In the 27 years since the Iranian Revolution, the United States has launched air strikes on Libya, invaded Grenada, put Marines in Lebanon and run air strikes in the Bekaa Valley and Chouf Mountains in retaliation for the Beirut bombing.
We invaded Panama, launched Desert Storm to liberate Kuwait and put troops into Somalia. Under Clinton, we occupied Haiti, fired cruise missiles into Sudan, intervened in Bosnia, conducted bombing strikes on Iraq and launched a 78-day bombing campaign against Serbia, a nation that never attacked us. Then, we put troops into Kosovo.
After the Soviet Union stood down in Eastern Europe, we moved NATO into Poland and the Baltic states and established U.S. bases in former provinces of Russia’s in Central Asia.
Under Bush II, we invaded Afghanistan and Iraq, though it appears Saddam neither had weapons of mass destruction nor played a role in 9-11.
Yet, in this same quarter century when the U.S. military has been so busy it is said to be overstretched and exhausted, Iran has invaded not one neighbor and fought but one war: an eight-year war with Iraq where she was the victim of aggression. And in that war of aggression against Iran, we supported the aggressor.
Hence, when Iran says that even as we have grievances against her, she has grievances against us, does Iran not have at least a small point? And when Russian President Putin calls Bush’s America “Comrade Wolf,” does he not have at least a small patch of ground on which to stand?
Which brings me to the point. There is no reason to believe Iran wants war with us. If she did want war with America, she could have had it any time in the last 27 years. If she did want war with America, all the old ayatollah had to do was continue holding those American hostages after Ronald Reagan raised his right hand. He didn’t. As Reagan recited the oath, the hostages were clearing Iranian air space.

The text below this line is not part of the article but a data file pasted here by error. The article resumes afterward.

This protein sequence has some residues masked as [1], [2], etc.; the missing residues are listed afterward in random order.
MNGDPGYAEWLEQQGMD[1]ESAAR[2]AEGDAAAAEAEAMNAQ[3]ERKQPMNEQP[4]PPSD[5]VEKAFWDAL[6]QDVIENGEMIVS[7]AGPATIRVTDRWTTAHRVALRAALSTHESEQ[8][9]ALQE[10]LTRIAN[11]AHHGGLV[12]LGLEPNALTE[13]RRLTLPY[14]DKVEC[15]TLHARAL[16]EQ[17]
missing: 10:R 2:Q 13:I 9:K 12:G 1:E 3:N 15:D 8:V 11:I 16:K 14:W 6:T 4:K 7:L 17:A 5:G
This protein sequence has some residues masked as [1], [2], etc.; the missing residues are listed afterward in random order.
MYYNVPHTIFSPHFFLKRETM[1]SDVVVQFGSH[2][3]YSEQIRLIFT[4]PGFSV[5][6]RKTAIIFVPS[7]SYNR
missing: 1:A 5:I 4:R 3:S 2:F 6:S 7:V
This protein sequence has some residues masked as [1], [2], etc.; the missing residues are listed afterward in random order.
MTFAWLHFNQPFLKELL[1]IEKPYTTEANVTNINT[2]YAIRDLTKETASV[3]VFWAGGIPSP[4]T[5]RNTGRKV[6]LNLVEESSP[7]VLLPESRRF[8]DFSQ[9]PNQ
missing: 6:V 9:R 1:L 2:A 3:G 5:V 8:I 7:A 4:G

In all those years, Iran has never attacked the United States and has been tied to but one terror attack against us: the Khobar Towers 10 years ago. No evidence has been found that Iran had any role in 9-11, the first attack on the World Trade Center, the suicide attack on the U.S.S. Cole or the embassy bombings in Kenya and Tanzania.
Comes the reply. Iran was almost surely behind the bombing of the U.S. embassy and Marine barracks in Lebanon in 1983 and the hostage-taking of the Reagan era. Iran supports Hezbollah and Hamas and plotted the bombing of the Jewish community center in Buenos Aires, and Herr Ahmadinejad routinely promises the eradication of Israel.
But if he wants a war with Israel, he could have it tomorrow by launching rockets. If he wants war with America, Bush and Cheney will accommodate him. He has done neither.
Ahmadinejad is behaving like a man provoking us to hit him, but not too hard, so he can play the “victim” of U.S. “aggression” without winding up in the hospital or the morgue.
For while Iran’s regime might benefit from heroically enduring U.S. strikes to destroy its nuclear facilities — none of which is near producing atom-bomb material — a major war would be a disaster for Iran. Not only would the regime be denuded of modern weapons, it would be set back decades to where the Arabs, Azeris, Baluchis and Kurds might try to break the country up, even as Iraq is breaking up.
But this would be a disaster for the United States as well. For an attack on Iran would unify Persians in hatred of America, the way Pearl Harbor unified Americans. And a breakup of Iran could create a new archipelago of terrorist training camps across the Middle East.
What we are getting at is that there is common ground between the United States and Iran. Neither of us would benefit from a major war. Both of us benefit if there is a reliable flow of oil and gas out of the Gulf and Central Asia. Neither of us wants to see the return of the Taliban or rise of al-Qaida, which is anti-Shiite. In his 18-page letter, Ahmadinejad powerfully condemned the massacre of 9-11.
And Tehran must be having second thoughts about whether to go nuclear when that could mean Turkey, Saudi Arabia and Egypt might follow suit, and the United States and Israel would put a hair trigger on their missile arsenals, and target them on Tehran.
Better to talk. To test the waters, President Bush might take up Ahmadinejad’s missive, manifest the same respect for Islam that he showed for Jesus of Nazareth, rebut his attacks on America and lay down what Bush would like to see in a future relationship with Iran.
We have much to talk about: terror, nuclear power, Afghanistan, Iraq, Palestine, oil, what we owe Iran and what Iran owes us.